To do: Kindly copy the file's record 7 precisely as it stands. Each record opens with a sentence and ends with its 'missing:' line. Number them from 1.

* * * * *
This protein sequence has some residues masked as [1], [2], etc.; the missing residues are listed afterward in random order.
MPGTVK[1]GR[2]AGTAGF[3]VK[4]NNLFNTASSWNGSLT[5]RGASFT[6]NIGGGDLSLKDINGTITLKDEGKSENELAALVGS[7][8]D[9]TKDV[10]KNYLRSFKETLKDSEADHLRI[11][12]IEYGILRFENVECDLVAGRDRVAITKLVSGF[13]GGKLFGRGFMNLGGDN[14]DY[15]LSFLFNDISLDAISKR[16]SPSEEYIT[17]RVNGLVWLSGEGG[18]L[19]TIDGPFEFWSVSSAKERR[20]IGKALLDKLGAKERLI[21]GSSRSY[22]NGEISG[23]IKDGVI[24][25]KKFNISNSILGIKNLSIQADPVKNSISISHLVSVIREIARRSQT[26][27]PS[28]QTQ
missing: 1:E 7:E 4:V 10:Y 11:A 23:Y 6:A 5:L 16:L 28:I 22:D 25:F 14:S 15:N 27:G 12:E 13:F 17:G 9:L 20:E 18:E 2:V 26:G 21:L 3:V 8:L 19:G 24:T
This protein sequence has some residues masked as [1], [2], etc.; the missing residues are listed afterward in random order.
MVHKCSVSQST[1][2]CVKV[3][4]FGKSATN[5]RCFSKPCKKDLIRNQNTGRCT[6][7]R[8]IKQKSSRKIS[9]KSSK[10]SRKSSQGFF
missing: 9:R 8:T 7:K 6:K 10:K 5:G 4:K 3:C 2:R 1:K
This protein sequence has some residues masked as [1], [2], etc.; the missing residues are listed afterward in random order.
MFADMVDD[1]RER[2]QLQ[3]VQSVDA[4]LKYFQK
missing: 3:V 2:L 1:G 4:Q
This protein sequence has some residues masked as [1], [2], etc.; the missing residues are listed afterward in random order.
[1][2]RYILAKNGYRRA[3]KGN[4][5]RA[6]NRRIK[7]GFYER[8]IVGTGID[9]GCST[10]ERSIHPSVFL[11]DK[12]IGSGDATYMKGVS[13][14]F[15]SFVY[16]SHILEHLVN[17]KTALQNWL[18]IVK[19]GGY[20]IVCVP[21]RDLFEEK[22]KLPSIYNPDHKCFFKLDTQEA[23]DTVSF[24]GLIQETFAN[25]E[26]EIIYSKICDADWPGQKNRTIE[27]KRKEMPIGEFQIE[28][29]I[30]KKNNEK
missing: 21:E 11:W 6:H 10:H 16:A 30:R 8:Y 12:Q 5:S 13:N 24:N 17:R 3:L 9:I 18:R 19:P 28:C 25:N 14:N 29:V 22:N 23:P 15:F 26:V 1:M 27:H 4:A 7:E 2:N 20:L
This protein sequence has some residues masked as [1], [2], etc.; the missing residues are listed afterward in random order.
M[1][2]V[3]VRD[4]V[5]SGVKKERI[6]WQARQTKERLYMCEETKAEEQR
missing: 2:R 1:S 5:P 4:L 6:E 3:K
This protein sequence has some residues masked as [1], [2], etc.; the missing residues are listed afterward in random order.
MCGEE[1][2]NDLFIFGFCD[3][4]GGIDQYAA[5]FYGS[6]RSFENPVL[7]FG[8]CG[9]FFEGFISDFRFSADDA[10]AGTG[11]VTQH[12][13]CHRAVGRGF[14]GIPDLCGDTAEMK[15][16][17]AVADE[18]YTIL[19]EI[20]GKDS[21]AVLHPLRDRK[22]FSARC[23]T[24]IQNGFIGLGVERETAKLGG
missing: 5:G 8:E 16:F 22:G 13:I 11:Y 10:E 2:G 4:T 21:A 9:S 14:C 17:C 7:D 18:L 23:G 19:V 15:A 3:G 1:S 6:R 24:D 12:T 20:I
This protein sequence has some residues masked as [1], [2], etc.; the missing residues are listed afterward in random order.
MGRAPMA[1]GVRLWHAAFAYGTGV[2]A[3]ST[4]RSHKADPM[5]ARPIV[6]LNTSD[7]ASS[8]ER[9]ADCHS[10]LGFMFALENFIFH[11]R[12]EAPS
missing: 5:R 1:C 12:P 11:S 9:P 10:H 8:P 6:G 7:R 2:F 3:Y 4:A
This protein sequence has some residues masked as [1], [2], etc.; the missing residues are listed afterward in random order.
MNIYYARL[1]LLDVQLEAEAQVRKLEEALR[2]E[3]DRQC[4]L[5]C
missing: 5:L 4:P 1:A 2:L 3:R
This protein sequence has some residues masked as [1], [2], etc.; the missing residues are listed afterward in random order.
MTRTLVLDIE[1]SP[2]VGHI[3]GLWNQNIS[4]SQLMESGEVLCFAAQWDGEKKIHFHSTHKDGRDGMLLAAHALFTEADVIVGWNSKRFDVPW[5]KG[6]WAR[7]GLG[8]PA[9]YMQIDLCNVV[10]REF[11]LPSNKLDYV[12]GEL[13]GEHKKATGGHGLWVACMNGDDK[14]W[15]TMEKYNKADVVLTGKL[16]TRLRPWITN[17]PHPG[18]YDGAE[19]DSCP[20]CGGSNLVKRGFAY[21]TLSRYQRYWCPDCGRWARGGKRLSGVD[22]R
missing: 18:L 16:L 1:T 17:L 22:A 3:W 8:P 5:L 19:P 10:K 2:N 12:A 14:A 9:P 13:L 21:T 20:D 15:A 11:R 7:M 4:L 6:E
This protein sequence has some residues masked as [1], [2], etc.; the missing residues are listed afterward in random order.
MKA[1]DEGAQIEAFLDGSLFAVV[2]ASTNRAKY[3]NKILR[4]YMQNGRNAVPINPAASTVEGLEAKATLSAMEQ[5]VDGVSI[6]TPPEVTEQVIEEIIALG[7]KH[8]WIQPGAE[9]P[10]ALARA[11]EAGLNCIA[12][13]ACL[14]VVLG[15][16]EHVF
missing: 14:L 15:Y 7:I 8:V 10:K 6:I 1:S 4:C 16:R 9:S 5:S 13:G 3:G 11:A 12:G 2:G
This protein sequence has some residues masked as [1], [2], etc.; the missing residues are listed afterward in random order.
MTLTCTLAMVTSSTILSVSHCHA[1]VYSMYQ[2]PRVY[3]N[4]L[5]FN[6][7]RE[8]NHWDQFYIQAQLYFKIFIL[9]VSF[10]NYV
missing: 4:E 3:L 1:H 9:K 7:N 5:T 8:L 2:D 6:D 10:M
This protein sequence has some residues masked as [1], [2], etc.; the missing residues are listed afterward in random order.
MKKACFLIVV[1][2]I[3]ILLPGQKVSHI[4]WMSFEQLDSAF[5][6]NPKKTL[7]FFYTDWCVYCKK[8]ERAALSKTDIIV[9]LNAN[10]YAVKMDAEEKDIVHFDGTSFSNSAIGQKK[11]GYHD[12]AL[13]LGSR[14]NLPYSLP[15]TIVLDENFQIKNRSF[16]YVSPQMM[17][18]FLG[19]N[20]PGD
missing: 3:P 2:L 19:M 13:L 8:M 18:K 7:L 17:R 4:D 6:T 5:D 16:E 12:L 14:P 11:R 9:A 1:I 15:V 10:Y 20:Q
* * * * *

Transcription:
This protein sequence has some residues masked as [1], [2], etc.; the missing residues are listed afterward in random order.
MGRAPMA[1]GVRLWHAAFAYGTGV[2]A[3]ST[4]RSHKADPM[5]ARPIV[6]LNTSD[7]ASS[8]ER[9]ADCHS[10]LGFMFALENFIFH[11]R[12]EAPS
missing: 5:R 1:C 12:P 11:S 9:P 10:H 8:P 6:G 7:R 2:F 3:Y 4:A